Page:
After graduating, he worked with various choreographers in different styles – hip hop, neo-classical, contemporary and Afro-contemporary – before forming his own company in 2014, honing a personal style that is both scholarly and street. His dances have an immediacy, but are underpinned by rigorous choreographic craft and are always centred on the individual. Rather than treat dancers as instruments that follow his instructions, his collaborative approach to creation focuses on the person.
'I was interested in how her individuality could change my dance to make it something more personal'
“I always ask what they have to offer as a person. Like, this afternoon I was working with a dancer and taught her a movement phrase. Then I asked her to remove all my movements and, while trying to remember how the movement made her feel, dance the same phrase from the inside using her own movements. I was interested in how her individuality could change my dance to make it something more personal.”
At another time, while rehearsing with three generations of hip-hop dancers, he turned off the music so they had to dance in silence.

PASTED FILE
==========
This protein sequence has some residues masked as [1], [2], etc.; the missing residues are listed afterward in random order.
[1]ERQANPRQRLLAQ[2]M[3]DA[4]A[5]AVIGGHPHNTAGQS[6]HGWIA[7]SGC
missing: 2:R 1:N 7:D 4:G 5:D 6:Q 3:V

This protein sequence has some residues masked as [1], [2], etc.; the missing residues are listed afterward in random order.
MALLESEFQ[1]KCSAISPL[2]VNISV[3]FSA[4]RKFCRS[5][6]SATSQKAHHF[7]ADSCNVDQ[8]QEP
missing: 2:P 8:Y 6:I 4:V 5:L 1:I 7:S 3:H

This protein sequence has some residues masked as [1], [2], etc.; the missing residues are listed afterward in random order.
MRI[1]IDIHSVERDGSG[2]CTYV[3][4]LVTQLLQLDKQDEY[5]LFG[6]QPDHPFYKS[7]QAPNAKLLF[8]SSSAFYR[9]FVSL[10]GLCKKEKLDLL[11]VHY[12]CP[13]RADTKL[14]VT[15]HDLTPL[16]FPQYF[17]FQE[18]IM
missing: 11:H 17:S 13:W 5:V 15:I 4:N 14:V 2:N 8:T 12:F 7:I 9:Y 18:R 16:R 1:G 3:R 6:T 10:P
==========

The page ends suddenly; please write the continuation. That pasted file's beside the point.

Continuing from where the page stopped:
‘Silence was difficult’
“In hip-hop when you are dancing, you have to stick to the music. It’s the number one rule,” he says. “And the silence was difficult for these dancers, because they felt that they had no support. But what I wanted was for them to discover their own musicality through their breath. Their breathing became their own personal rhythm and provided that support.”
He equates this highly collaborative approach to research and is not fazed when that research takes him in another direction. “Sometimes I have no idea of what the outcome will be. We just lose ourselves going in the wrong direction, but then we can find a new idea and start excavating it.” Nevertheless, he is always confident this provides the raw material for his choreography and trusts that it can eventually coalesce into a coherent piece of dance.